Prohibition – Iceland

In northern European countries liquor control has reflected concern for the prevention of alcoholism. Various cultures differ considerably in their attitudes toward drinking as well as their systems of control. Drunkenness is not strongly condemned, and the drunkard is simply prevented from harming himself or others. Other cultures may show high acceptance of drinking as a social custom with a norm directing moderate use.

An illumination of two intoxicated 15th century Icelanders

An illumination of two intoxicated 15th century Icelanders

This North-West outpost of Scandinavia has been a Free State since 1918. Long before that date alcoholism was under the serious consideration of Parliament, and a remarkably thorough Prohibition Bill was introduced.
Iceland voted for complete prohibition in 1908. It was an immediate success, for most of the islanders were total abstainers long before the sentiment became crystallized in law.
Whether prohibition was advisable or not, there was still the practical matter of what to do with existing stocks of alcohol, so, rather than ban consumption outright. Iceland was given a seven year period of grace before a ban on sales came into effect in 1915.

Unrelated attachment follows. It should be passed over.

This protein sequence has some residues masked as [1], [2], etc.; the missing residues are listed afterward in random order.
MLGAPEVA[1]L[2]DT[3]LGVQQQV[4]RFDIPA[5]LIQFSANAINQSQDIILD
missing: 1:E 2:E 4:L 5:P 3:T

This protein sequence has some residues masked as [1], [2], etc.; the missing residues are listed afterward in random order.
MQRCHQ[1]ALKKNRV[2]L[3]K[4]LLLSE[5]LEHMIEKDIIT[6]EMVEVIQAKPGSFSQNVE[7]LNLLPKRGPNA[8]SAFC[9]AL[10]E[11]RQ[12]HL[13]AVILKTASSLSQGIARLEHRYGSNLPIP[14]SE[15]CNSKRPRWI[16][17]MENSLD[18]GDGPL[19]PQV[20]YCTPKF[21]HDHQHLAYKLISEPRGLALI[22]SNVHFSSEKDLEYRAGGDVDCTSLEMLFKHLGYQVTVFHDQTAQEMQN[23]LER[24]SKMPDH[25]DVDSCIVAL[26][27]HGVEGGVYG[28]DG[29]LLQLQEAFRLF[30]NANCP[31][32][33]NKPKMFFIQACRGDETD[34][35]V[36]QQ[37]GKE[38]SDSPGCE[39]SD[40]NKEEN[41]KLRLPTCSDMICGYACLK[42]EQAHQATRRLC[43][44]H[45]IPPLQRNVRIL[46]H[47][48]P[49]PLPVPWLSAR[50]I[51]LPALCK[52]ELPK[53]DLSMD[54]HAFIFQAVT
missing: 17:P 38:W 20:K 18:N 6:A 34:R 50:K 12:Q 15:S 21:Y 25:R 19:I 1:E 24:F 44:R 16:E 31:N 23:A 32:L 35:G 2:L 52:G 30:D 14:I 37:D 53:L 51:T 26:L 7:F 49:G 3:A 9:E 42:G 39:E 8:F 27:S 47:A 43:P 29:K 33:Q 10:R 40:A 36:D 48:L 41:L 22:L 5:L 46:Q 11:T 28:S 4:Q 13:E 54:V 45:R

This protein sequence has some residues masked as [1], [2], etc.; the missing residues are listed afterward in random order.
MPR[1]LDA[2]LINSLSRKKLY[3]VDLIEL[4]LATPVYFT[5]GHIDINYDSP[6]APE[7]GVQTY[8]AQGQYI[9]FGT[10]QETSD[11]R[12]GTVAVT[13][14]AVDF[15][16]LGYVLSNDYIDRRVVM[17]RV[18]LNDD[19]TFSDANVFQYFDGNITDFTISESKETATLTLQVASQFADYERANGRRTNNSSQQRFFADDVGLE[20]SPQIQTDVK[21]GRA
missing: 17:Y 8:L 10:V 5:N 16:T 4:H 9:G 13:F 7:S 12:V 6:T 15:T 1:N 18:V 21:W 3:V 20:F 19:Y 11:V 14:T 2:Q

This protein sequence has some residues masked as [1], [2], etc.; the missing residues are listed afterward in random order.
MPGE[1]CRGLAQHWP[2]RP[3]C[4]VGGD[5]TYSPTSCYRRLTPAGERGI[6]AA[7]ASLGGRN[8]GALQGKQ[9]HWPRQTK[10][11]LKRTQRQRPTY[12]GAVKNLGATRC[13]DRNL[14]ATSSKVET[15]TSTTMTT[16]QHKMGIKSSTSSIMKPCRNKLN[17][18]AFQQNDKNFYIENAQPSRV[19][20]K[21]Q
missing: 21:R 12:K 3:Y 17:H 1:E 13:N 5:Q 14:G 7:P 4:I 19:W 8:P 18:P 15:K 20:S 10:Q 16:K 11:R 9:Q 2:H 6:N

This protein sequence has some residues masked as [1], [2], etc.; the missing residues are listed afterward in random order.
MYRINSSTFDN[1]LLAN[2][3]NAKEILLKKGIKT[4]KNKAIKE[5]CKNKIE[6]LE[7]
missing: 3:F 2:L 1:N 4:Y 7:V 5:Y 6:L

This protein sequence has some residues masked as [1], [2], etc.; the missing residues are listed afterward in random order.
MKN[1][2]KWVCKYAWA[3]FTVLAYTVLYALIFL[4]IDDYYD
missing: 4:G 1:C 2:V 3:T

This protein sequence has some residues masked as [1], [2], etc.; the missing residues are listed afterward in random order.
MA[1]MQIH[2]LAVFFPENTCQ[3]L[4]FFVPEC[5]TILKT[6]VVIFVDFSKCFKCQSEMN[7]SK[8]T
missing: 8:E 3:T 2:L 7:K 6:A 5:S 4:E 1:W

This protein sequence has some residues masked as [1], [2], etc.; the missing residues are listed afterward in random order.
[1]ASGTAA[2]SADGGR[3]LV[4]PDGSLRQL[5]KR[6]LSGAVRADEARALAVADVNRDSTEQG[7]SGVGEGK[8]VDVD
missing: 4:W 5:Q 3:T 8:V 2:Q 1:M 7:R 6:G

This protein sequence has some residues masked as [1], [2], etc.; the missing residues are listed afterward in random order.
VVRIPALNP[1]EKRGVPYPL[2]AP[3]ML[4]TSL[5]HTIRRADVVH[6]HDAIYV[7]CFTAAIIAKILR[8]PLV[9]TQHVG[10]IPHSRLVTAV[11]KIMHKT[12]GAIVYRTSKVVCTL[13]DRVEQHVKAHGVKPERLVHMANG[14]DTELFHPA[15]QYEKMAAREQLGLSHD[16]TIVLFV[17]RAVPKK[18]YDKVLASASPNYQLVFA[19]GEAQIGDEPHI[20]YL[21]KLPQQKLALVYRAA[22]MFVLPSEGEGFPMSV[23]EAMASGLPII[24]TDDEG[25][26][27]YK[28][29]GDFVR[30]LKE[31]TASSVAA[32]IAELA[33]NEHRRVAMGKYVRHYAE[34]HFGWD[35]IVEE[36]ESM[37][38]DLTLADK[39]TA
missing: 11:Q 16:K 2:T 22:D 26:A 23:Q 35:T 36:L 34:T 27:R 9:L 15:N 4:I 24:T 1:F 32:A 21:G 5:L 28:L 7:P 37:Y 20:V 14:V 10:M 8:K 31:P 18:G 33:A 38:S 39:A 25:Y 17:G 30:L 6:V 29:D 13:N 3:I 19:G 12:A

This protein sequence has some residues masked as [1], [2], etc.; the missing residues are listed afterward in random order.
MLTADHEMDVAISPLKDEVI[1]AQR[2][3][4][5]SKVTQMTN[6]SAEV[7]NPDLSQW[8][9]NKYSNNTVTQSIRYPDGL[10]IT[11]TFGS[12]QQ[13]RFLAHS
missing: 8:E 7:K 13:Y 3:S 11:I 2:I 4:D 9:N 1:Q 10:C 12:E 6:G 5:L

In 1922 pressure from Spain, who insisted that Iceland accept imports of wine in return for the continued importation of Icelandic fish, led to the first of several changes to the prohibition law that gradually saw the reintroduction of alcohol back into Iceland.

Prohibition in Iceland lasted until 1 March 1989.The ban had originally prohibited all alcohol, but from 1935 onward only applied to “strong” beer, with an alcohol content of 2.25% or more.


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